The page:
Christianity vs. The Sabbath – excerpt from Supplement

Throughout Brown’s attack on the Rabbinic understanding of the Sabbath the recurring refrain is: “is this what the Lord intended?” Brown expects his readers to come to the conclusion that the Rabbinic observance of the Sabbath is not the observance that God intended when He presented this commandment to His people.

If one’s understanding of spirituality in general and of the Sabbath in particular has been acquired from the literature and the general milieu of the modern Western world, then Brown’s argument will find a listening ear. But if one’s understanding of spirituality and of Sabbath is rooted in the Jewish Bible and in the environment of ancient Israel, then Brown’s argument is meaningless.

The Western world does not consider a procedure, in which people follow a detailed set of physical instructions, to be a rich spiritual experience. But the Jewish Scriptures teach us otherwise. Some of the pivotal narratives in Scripture teach us that man’s obedience to a series of detailed physical instructions bring man into a closer relationship with God. This is a feature in the episode of Noah’s ark. One of the central lessons integral to that account is the fact that God chose to renew life on this planet through Noah’s ark; an ark that was built according to a specific set of instructions. The entire Tabernacle narrative has the Jewish nation obediently following a detailed set of instructions and that this obedience was favored by God to the degree that He came to dwell amongst this nation. Scripture makes it clear that man’s obedience to intricate instructions is an important feature of the relationship between man and His Creator.

The historical record clearly indicates that every community of Jews in ancient Israel understood that the work that God prohibited on the Sabbath consists of a set of prohibitions that proscribe many minor physical activities. Some of these communities (such as the Qumran community represented in the Dead Sea Scroll literature) actually took a stricter view than Rabbinical Judaism in this area. The concept of Sabbath espoused by Protestant Christians, which is limited and confined to an indistinct “spiritual rest”, was unknown in ancient Israel. In ancient Israel the Sabbath was understood to be a spiritual rest that is amplified and supported by a defined set of rules prohibiting certain actions.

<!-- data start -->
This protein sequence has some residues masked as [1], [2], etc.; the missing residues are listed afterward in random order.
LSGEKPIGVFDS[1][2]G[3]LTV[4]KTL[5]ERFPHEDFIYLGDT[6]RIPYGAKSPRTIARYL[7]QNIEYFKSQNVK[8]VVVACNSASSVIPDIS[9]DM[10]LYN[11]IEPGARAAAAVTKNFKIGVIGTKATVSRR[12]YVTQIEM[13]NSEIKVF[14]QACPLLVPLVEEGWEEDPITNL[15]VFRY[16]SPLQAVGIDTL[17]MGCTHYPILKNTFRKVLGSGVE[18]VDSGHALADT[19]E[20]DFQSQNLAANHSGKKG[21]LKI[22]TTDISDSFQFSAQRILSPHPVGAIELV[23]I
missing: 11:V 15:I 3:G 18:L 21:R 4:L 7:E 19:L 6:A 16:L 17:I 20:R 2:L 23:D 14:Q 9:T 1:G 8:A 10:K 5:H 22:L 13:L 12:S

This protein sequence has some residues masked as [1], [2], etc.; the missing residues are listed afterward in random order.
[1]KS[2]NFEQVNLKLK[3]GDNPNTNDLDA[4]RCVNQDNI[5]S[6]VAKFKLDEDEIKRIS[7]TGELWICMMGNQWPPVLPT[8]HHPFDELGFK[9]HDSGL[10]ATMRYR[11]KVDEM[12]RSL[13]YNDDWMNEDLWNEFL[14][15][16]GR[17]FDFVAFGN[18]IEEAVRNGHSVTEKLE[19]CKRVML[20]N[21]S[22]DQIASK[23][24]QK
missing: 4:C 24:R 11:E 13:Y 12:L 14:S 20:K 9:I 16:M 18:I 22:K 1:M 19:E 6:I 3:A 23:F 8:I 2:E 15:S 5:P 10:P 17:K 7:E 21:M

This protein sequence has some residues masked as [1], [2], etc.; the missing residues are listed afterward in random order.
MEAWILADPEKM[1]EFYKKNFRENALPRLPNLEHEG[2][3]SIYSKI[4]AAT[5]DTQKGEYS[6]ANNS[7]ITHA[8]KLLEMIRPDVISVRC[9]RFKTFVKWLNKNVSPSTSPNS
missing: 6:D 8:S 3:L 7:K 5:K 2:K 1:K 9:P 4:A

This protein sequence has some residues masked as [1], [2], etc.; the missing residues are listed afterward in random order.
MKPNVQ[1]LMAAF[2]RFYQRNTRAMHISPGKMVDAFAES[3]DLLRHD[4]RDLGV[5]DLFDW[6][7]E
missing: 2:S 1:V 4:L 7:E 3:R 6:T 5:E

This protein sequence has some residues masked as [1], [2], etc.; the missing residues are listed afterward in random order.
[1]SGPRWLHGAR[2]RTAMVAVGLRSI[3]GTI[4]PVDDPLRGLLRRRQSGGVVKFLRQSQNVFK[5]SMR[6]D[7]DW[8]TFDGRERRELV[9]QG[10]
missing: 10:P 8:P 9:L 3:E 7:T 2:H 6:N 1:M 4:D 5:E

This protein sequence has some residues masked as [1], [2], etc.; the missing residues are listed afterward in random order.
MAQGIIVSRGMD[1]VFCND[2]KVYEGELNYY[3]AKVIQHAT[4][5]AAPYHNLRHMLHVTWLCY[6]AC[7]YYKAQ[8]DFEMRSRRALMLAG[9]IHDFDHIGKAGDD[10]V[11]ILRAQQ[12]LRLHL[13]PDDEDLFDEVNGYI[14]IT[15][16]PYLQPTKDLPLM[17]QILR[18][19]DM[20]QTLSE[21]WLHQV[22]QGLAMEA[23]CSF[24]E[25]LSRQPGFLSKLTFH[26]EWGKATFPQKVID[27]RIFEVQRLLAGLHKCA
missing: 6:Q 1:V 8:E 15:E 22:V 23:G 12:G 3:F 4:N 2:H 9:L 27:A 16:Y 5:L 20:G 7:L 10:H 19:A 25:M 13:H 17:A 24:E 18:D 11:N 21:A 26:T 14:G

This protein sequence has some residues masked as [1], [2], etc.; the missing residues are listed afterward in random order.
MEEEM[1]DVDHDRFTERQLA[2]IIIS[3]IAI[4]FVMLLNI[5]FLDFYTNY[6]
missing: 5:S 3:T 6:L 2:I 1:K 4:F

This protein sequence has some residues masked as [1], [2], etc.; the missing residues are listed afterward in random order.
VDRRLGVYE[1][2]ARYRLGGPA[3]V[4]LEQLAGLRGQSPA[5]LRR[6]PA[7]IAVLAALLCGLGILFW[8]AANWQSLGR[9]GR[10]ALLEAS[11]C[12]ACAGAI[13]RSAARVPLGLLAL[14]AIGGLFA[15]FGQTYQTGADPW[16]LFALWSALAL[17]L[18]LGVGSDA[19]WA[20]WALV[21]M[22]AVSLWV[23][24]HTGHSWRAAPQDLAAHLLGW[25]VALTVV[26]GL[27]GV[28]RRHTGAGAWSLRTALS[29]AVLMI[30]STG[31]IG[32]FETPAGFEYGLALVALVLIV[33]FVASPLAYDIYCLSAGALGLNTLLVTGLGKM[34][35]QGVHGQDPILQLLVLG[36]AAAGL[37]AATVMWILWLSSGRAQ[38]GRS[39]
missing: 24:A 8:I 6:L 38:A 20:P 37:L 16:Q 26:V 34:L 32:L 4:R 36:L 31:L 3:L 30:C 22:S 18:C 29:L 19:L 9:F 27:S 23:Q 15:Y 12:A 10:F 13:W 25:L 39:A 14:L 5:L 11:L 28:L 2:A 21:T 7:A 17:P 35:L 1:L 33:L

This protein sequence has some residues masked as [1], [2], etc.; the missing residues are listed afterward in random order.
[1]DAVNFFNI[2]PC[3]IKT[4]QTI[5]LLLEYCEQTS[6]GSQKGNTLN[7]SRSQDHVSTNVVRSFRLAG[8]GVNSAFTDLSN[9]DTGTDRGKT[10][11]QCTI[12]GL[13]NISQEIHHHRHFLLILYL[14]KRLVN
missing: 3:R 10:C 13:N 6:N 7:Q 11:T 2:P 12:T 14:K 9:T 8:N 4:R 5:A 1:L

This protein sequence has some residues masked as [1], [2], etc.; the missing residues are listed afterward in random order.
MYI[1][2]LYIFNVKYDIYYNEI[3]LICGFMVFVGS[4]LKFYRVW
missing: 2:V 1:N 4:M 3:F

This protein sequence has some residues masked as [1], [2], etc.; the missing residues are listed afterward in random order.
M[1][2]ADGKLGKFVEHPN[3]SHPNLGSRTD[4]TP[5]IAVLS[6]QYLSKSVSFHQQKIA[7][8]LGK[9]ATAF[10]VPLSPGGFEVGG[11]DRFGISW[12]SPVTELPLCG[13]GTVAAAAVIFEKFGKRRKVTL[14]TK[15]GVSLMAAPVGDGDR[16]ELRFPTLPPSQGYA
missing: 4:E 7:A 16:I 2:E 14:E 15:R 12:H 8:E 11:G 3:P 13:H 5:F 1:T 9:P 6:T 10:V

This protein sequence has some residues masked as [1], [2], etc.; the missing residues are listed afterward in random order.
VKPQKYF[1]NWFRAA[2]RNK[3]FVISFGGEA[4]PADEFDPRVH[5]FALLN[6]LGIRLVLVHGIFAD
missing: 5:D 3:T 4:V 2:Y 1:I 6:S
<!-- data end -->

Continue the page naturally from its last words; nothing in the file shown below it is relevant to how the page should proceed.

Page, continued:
The Christian Scriptures themselves confirm the truth that the Biblical prohibition from work on the Sabbath applies to minor physical activities. Brown himself half-heartedly acknowledges this point when he tells us: “Now, it is more than likely, that Yeshua himself lived within the framework of SOME of these laws…” (page 226). In other words, Brown recognizes that Jesus himself observed the Sabbath according to the Rabbinic understanding of God’s holy day. Brown attempts to modify his admission with the argument that it was only “some” of the laws that Jesus observed, and with the myth the Rabbinic understanding of the Sabbath was not yet fully developed. But after everything is said and done, Brown is admitting that Jesus observed the Sabbath by refraining from minor physical activities.

The authors of the Christian Scripture clearly acknowledge this. In all of the Sabbath controversies that Jesus has with his opponents, not once does he disagree with the definition of “prohibited work” that his opponents espoused. His argument with them is that for the purpose of healing the Law of Sabbath is moved aside. But never does he argue that his opponent’s understanding of the Sabbath law is erroneous.

This means that mixing dirt and spittle is prohibited on the Sabbath (John 9:14), carrying a mat is prohibited in the Sabbath (John 5:10), and picking kernels of grain is prohibited on the Sabbath (Matthew 12:1). These minor physical activities would hardly constitute a violation of the Sabbath according to the philosophy espoused by Brown. Yet Jesus never denies that these activities ought to be prohibited on the Sabbath, barring extenuating circumstances.

The Christian Scriptures actually take this one step further. They have Jesus quoting a detail of Rabbinic Sabbath law to prove a point. In John 7:22 Jesus bases his argument on the Rabbinic law which would generally prohibit an incision to the flesh on the Sabbath, yet permits it in the situation of circumcision. According to Brown’s understanding, why should a cut to the flesh be prohibited to begin with? And once it is determined that it is indeed prohibited, how can we know that for the sake of circumcision it is permitted?

It is clear from the Christian Scriptures that the Rabbinic understanding of the Sabbath was common knowledge in Jesus’ days, and that Jesus never disputed this conception of the Sabbath. Brown’s attack on the Rabbinical Sabbath is but a poor attempt to rewrite history.

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Claiming Originality – Excerpt from Supplement